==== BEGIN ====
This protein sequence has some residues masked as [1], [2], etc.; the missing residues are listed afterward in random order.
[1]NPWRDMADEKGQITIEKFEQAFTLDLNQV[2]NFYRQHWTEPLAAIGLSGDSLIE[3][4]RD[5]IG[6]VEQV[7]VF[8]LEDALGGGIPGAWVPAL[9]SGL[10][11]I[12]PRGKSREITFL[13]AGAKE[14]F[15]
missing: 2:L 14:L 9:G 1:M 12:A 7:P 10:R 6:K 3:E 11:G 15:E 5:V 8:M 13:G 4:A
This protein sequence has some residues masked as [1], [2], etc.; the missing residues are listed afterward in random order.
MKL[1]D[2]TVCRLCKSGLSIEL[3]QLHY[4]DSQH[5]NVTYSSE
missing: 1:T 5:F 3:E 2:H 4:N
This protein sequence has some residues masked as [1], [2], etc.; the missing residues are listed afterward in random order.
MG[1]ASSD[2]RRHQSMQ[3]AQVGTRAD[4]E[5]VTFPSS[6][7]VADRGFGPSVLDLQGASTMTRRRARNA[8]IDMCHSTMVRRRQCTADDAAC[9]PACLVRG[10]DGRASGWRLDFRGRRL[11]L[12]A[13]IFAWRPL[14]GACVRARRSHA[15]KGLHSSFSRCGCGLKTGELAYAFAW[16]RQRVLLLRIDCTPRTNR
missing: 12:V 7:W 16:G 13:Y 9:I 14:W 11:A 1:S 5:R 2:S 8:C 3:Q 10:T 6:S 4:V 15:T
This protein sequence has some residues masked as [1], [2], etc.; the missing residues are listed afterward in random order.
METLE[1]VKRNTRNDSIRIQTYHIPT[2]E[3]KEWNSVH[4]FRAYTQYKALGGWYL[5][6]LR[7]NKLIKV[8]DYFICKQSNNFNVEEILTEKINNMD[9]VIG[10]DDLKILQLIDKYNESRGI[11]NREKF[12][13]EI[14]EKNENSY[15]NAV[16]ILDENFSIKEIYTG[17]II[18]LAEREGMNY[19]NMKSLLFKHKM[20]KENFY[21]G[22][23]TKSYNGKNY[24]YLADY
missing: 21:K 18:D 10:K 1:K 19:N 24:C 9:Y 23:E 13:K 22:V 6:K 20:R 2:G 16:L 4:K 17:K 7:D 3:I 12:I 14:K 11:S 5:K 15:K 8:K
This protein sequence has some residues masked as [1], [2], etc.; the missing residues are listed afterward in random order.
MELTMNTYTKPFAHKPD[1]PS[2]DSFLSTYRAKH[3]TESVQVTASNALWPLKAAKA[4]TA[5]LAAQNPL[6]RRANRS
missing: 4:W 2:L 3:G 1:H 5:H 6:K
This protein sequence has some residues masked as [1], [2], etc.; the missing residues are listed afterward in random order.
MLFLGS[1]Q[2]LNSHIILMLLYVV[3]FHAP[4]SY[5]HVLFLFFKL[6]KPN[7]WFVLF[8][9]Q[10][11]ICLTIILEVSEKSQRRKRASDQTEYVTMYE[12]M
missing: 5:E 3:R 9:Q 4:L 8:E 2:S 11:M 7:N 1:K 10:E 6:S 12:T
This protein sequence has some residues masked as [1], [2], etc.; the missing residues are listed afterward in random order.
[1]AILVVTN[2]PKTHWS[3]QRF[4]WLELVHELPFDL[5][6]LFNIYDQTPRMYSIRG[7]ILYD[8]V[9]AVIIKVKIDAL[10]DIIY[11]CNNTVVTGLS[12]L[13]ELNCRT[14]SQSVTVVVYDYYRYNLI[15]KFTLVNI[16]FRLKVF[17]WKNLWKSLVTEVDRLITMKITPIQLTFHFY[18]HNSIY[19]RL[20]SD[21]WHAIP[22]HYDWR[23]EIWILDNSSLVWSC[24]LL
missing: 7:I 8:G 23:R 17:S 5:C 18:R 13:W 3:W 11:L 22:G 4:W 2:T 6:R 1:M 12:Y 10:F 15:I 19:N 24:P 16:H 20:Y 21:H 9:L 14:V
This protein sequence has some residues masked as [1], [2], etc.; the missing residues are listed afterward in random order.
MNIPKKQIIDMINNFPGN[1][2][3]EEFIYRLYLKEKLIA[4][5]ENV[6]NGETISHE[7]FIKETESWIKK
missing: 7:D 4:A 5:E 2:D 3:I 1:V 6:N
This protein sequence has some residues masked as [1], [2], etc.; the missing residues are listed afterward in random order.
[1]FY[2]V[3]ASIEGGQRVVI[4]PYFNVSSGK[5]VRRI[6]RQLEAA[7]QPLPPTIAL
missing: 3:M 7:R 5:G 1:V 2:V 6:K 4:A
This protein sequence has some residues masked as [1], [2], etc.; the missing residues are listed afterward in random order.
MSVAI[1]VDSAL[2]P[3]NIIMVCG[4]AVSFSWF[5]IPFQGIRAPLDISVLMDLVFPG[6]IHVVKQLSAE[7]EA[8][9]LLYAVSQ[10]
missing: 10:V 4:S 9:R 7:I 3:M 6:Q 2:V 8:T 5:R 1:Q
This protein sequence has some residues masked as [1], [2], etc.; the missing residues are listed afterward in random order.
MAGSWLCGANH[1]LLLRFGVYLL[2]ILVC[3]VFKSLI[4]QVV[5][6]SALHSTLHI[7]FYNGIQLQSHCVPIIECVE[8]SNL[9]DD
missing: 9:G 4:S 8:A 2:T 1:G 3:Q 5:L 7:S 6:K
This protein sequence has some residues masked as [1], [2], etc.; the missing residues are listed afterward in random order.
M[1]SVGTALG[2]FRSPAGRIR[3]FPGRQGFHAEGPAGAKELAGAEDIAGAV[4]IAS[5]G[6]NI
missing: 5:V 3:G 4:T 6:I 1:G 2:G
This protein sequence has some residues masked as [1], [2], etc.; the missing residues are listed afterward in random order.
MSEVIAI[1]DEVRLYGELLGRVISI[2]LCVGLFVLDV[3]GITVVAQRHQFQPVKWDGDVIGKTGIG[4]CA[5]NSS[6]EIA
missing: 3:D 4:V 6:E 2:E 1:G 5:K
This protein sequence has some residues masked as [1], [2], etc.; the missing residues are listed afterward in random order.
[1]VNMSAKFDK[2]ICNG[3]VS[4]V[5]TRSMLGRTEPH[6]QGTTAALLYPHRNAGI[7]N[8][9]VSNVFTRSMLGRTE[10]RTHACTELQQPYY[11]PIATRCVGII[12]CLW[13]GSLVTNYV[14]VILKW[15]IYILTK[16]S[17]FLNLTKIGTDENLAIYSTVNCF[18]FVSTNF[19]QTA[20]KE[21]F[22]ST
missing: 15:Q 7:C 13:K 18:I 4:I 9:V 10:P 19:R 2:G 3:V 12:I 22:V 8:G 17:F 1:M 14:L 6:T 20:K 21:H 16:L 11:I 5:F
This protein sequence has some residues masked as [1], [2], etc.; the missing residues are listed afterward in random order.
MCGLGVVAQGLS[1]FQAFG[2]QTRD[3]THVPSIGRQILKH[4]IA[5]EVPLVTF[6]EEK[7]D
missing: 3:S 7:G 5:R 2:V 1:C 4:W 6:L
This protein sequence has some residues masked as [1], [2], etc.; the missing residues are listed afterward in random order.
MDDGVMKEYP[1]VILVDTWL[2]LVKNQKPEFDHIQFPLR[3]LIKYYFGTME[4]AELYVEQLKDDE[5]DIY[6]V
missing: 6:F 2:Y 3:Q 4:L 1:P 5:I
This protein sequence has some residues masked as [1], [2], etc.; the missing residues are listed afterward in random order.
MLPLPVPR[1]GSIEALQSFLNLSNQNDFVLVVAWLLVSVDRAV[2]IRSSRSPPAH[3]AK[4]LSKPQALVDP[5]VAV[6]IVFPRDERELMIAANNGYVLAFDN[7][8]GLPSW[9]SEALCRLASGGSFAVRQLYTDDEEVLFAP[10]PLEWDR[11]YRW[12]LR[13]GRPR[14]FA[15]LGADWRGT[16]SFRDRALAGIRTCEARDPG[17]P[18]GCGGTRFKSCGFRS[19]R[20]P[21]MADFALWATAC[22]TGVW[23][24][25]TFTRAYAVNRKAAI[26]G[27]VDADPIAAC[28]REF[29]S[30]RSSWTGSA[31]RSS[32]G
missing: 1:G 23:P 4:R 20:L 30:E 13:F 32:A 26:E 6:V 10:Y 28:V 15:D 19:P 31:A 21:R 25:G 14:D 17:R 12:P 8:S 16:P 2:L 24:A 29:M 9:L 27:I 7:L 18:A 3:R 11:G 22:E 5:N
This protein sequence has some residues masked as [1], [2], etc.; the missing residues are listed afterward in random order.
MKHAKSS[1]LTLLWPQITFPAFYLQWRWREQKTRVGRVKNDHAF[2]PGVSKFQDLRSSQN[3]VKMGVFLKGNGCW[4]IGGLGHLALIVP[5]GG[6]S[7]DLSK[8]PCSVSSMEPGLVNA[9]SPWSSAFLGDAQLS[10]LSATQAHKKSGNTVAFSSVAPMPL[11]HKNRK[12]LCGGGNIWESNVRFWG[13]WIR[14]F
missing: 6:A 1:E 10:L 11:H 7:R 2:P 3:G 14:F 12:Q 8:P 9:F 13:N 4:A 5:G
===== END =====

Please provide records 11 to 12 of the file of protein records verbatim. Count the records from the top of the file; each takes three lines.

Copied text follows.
This protein sequence has some residues masked as [1], [2], etc.; the missing residues are listed afterward in random order.
MAGSWLCGANH[1]LLLRFGVYLL[2]ILVC[3]VFKSLI[4]QVV[5][6]SALHSTLHI[7]FYNGIQLQSHCVPIIECVE[8]SNL[9]DD
missing: 9:G 4:S 8:A 2:T 1:G 3:Q 5:L 7:S 6:K
This protein sequence has some residues masked as [1], [2], etc.; the missing residues are listed afterward in random order.
M[1]SVGTALG[2]FRSPAGRIR[3]FPGRQGFHAEGPAGAKELAGAEDIAGAV[4]IAS[5]G[6]NI
missing: 5:V 3:G 4:T 6:I 1:G 2:G